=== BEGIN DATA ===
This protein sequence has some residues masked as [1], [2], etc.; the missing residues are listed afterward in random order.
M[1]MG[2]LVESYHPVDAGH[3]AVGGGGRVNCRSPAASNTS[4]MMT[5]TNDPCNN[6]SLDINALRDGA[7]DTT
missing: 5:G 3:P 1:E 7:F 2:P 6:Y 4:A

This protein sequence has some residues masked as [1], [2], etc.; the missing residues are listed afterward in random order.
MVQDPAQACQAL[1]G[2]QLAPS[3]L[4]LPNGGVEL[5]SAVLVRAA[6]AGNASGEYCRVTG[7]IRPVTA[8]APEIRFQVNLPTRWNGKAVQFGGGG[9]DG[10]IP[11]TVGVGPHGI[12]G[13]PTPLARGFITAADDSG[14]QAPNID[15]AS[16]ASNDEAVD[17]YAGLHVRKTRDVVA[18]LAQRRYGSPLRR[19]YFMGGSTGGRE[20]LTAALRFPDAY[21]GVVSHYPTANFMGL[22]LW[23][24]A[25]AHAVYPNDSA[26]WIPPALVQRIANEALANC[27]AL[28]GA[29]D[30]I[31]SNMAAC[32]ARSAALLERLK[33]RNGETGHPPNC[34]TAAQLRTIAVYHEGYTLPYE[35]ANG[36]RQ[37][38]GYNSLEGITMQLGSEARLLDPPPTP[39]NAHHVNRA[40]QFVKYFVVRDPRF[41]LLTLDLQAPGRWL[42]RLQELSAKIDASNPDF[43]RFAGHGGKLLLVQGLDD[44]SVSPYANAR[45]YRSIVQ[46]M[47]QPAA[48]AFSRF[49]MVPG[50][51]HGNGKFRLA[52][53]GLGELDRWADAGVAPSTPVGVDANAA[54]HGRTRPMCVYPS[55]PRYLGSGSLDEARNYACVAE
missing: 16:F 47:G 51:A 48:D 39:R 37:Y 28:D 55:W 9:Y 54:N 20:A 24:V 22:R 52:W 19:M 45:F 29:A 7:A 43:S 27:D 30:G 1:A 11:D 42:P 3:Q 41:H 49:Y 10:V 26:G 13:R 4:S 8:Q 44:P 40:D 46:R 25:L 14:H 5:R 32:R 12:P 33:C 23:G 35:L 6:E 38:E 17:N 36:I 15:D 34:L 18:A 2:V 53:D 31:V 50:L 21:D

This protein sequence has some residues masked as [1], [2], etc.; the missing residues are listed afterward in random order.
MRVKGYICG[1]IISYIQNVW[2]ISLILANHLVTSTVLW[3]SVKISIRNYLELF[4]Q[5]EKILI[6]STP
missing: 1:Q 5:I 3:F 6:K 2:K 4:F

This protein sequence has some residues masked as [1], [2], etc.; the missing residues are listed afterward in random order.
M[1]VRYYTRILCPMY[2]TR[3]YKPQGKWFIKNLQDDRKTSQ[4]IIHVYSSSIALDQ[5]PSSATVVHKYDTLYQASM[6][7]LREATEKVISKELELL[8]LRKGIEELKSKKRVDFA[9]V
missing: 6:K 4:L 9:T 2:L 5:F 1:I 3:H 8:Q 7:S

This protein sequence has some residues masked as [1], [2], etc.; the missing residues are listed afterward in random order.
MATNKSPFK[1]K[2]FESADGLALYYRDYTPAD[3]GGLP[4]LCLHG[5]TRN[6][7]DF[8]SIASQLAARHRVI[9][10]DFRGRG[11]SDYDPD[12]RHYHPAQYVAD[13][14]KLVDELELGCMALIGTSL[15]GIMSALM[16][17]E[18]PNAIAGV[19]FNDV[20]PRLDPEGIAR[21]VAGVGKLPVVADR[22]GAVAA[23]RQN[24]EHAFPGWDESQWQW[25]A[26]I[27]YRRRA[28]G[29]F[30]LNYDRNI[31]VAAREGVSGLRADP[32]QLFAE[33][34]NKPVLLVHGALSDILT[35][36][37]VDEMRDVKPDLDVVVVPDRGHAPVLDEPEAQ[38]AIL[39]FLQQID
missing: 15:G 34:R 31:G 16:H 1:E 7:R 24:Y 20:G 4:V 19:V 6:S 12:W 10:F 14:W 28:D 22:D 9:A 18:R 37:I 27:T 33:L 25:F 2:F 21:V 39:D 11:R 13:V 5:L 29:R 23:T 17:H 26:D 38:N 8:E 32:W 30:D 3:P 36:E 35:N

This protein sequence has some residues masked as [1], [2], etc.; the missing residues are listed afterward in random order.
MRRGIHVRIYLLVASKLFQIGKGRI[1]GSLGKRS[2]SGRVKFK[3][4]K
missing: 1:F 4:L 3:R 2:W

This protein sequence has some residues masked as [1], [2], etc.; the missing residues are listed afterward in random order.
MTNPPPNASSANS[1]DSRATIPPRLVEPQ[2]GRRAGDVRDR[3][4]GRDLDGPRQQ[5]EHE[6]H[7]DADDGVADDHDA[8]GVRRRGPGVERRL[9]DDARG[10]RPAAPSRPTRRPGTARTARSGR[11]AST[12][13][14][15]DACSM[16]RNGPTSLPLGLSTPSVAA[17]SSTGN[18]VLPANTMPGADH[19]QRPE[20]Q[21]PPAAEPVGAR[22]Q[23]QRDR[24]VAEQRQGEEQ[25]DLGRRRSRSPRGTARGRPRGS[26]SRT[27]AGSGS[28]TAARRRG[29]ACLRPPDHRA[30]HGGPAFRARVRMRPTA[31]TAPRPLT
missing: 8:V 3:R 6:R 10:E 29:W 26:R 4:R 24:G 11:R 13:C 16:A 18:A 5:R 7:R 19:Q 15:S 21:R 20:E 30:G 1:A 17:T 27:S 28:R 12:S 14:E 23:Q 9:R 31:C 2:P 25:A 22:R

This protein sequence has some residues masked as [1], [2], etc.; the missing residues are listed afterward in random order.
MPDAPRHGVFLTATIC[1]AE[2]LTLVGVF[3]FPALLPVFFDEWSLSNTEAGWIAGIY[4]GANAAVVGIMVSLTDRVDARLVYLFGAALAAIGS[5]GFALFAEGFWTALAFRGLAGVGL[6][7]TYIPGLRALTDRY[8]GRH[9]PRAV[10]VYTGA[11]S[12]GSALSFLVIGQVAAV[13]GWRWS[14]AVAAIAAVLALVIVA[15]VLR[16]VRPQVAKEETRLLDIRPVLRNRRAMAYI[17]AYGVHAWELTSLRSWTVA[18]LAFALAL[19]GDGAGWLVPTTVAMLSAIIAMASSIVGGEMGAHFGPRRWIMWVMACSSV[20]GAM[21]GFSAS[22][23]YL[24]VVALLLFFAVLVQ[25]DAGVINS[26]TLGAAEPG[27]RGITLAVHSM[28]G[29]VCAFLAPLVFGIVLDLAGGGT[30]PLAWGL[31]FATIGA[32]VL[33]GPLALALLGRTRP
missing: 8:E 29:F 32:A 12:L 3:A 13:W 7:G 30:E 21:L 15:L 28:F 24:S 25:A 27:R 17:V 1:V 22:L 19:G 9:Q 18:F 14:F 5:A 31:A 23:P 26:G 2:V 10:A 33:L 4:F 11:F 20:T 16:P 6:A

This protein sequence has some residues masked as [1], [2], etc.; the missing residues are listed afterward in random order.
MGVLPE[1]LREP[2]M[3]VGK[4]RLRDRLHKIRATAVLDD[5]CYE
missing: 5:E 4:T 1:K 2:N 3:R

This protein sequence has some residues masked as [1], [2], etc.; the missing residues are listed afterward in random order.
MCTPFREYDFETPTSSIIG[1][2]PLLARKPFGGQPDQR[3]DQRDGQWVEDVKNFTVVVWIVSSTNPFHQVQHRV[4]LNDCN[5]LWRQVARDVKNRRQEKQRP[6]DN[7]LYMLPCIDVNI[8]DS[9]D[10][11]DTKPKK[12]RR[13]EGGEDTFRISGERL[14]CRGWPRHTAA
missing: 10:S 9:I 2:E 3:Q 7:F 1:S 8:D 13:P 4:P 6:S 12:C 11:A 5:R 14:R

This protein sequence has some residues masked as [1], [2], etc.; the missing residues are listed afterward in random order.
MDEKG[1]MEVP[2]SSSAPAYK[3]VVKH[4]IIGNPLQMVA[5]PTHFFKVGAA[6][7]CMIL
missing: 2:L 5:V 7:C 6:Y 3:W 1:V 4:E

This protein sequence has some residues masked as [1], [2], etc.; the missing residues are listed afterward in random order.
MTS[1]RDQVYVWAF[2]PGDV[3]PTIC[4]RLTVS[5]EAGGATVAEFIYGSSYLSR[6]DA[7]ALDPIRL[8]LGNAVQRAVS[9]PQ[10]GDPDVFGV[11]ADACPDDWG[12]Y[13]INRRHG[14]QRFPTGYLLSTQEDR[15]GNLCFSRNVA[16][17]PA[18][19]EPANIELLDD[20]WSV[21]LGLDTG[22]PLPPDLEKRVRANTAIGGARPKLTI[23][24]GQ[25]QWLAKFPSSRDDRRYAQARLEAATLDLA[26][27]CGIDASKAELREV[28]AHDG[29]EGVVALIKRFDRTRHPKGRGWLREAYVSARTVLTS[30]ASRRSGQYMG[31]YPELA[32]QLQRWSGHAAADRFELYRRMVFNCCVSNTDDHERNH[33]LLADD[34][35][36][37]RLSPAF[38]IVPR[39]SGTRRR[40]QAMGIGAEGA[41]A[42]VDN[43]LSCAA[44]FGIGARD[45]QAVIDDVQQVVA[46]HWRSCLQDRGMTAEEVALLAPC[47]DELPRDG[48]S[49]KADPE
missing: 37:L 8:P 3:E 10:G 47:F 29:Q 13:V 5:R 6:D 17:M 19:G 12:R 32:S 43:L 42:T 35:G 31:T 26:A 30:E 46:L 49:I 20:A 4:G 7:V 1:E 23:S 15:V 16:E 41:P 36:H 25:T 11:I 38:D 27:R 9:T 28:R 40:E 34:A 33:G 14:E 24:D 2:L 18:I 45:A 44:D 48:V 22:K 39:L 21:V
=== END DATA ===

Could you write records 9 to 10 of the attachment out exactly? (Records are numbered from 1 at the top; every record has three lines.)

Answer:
This protein sequence has some residues masked as [1], [2], etc.; the missing residues are listed afterward in random order.
MGVLPE[1]LREP[2]M[3]VGK[4]RLRDRLHKIRATAVLDD[5]CYE
missing: 5:E 4:T 1:K 2:N 3:R

This protein sequence has some residues masked as [1], [2], etc.; the missing residues are listed afterward in random order.
MCTPFREYDFETPTSSIIG[1][2]PLLARKPFGGQPDQR[3]DQRDGQWVEDVKNFTVVVWIVSSTNPFHQVQHRV[4]LNDCN[5]LWRQVARDVKNRRQEKQRP[6]DN[7]LYMLPCIDVNI[8]DS[9]D[10][11]DTKPKK[12]RR[13]EGGEDTFRISGERL[14]CRGWPRHTAA
missing: 10:S 9:I 2:E 3:Q 7:F 1:S 8:D 13:P 4:P 6:S 12:C 11:A 5:R 14:R